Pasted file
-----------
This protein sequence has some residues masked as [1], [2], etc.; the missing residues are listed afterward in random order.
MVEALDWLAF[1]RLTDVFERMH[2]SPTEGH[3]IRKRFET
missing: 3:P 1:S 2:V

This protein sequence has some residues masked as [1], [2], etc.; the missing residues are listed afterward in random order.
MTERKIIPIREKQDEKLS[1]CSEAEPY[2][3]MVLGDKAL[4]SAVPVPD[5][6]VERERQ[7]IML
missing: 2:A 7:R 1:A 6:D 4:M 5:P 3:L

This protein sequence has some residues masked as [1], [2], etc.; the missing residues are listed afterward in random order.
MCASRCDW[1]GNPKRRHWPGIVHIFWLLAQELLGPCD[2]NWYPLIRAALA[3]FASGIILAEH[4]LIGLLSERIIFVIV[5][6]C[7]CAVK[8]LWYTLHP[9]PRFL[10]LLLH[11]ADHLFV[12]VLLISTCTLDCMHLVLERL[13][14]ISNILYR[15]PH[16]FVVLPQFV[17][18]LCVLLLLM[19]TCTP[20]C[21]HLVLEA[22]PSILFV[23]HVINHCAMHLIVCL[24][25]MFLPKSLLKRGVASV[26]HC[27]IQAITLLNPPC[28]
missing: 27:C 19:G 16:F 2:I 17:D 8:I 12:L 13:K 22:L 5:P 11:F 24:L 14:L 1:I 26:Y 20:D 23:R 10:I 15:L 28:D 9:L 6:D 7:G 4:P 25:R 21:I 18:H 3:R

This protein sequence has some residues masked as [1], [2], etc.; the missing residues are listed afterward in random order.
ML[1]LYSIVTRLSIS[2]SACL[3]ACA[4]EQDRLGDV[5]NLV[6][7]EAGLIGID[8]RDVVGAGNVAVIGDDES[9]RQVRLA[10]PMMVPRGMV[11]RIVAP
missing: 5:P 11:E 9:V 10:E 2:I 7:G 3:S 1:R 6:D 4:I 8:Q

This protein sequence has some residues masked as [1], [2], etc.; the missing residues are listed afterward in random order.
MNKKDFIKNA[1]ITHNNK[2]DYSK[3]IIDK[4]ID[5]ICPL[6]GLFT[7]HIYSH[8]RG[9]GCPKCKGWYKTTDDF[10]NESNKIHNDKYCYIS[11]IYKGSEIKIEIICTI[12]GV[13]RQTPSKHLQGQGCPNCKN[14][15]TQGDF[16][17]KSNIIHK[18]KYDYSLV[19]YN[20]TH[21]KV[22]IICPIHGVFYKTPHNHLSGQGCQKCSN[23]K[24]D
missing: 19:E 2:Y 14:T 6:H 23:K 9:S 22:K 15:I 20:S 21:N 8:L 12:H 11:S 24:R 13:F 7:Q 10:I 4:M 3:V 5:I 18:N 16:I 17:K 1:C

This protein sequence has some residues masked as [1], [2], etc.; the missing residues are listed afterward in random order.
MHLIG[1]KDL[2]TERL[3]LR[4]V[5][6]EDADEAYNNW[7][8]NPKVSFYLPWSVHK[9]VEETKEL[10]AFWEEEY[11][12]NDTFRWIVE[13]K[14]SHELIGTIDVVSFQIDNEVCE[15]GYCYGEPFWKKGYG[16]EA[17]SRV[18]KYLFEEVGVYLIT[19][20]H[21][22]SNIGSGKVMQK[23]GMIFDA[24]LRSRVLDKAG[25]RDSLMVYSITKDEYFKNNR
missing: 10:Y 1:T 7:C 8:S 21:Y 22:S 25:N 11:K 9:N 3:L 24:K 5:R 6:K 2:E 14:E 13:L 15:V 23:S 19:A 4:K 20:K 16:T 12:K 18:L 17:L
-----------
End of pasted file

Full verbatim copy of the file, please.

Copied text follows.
This protein sequence has some residues masked as [1], [2], etc.; the missing residues are listed afterward in random order.
MVEALDWLAF[1]RLTDVFERMH[2]SPTEGH[3]IRKRFET
missing: 3:P 1:S 2:V

This protein sequence has some residues masked as [1], [2], etc.; the missing residues are listed afterward in random order.
MTERKIIPIREKQDEKLS[1]CSEAEPY[2][3]MVLGDKAL[4]SAVPVPD[5][6]VERERQ[7]IML
missing: 2:A 7:R 1:A 6:D 4:M 5:P 3:L

This protein sequence has some residues masked as [1], [2], etc.; the missing residues are listed afterward in random order.
MCASRCDW[1]GNPKRRHWPGIVHIFWLLAQELLGPCD[2]NWYPLIRAALA[3]FASGIILAEH[4]LIGLLSERIIFVIV[5][6]C[7]CAVK[8]LWYTLHP[9]PRFL[10]LLLH[11]ADHLFV[12]VLLISTCTLDCMHLVLERL[13][14]ISNILYR[15]PH[16]FVVLPQFV[17][18]LCVLLLLM[19]TCTP[20]C[21]HLVLEA[22]PSILFV[23]HVINHCAMHLIVCL[24][25]MFLPKSLLKRGVASV[26]HC[27]IQAITLLNPPC[28]
missing: 27:C 19:G 16:F 2:I 17:D 8:I 12:L 13:K 22:L 5:P 11:F 24:L 14:L 1:I 26:Y 20:D 23:R 10:I 15:L 28:D 9:L 6:D 7:G 4:P 25:R 21:I 18:H 3:R

This protein sequence has some residues masked as [1], [2], etc.; the missing residues are listed afterward in random order.
ML[1]LYSIVTRLSIS[2]SACL[3]ACA[4]EQDRLGDV[5]NLV[6][7]EAGLIGID[8]RDVVGAGNVAVIGDDES[9]RQVRLA[10]PMMVPRGMV[11]RIVAP
missing: 5:P 11:E 9:V 10:E 2:I 7:G 3:S 1:R 6:D 4:I 8:Q

This protein sequence has some residues masked as [1], [2], etc.; the missing residues are listed afterward in random order.
MNKKDFIKNA[1]ITHNNK[2]DYSK[3]IIDK[4]ID[5]ICPL[6]GLFT[7]HIYSH[8]RG[9]GCPKCKGWYKTTDDF[10]NESNKIHNDKYCYIS[11]IYKGSEIKIEIICTI[12]GV[13]RQTPSKHLQGQGCPNCKN[14][15]TQGDF[16][17]KSNIIHK[18]KYDYSLV[19]YN[20]TH[21]KV[22]IICPIHGVFYKTPHNHLSGQGCQKCSN[23]K[24]D
missing: 19:E 2:Y 14:T 6:H 23:K 9:S 22:K 15:I 20:S 21:N 8:L 12:H 11:S 24:R 13:F 7:Q 10:I 4:M 3:V 5:I 18:N 16:I 17:K 1:C

This protein sequence has some residues masked as [1], [2], etc.; the missing residues are listed afterward in random order.
MHLIG[1]KDL[2]TERL[3]LR[4]V[5][6]EDADEAYNNW[7][8]NPKVSFYLPWSVHK[9]VEETKEL[10]AFWEEEY[11][12]NDTFRWIVE[13]K[14]SHELIGTIDVVSFQIDNEVCE[15]GYCYGEPFWKKGYG[16]EA[17]SRV[18]KYLFEEVGVYLIT[19][20]H[21][22]SNIGSGKVMQK[23]GMIFDA[24]LRSRVLDKAG[25]RDSLMVYSITKDEYFKNNR
missing: 10:Y 1:T 7:C 8:S 21:Y 22:S 25:N 11:K 9:N 3:L 24:K 5:R 6:K 2:E 14:E 13:L 15:V 23:S 19:A 4:K 20:K 16:T 12:K 18:L 17:L